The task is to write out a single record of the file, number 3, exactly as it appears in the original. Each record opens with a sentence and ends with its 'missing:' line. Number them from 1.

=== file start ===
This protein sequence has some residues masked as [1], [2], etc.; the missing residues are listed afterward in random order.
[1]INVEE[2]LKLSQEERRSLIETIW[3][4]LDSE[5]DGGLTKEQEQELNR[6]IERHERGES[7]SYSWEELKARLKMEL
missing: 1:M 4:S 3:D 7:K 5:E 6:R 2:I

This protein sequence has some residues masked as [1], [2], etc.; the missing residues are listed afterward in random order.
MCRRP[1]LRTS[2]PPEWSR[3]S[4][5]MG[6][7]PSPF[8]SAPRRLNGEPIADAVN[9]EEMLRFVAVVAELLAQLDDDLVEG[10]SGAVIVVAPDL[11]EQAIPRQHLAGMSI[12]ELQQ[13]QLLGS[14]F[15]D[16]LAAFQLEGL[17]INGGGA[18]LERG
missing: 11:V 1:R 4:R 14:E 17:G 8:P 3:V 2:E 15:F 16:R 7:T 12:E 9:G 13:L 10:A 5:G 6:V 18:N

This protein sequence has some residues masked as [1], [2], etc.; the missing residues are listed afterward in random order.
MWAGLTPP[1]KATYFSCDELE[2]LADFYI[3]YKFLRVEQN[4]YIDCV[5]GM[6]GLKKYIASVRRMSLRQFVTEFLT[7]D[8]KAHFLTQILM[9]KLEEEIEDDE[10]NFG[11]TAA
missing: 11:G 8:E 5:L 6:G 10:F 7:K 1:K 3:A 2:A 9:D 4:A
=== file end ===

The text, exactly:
This protein sequence has some residues masked as [1], [2], etc.; the missing residues are listed afterward in random order.
MWAGLTPP[1]KATYFSCDELE[2]LADFYI[3]YKFLRVEQN[4]YIDCV[5]GM[6]GLKKYIASVRRMSLRQFVTEFLT[7]D[8]KAHFLTQILM[9]KLEEEIEDDE[10]NFG[11]TAA
missing: 11:G 8:E 5:L 6:G 10:F 7:K 1:K 3:A 2:A 9:D 4:A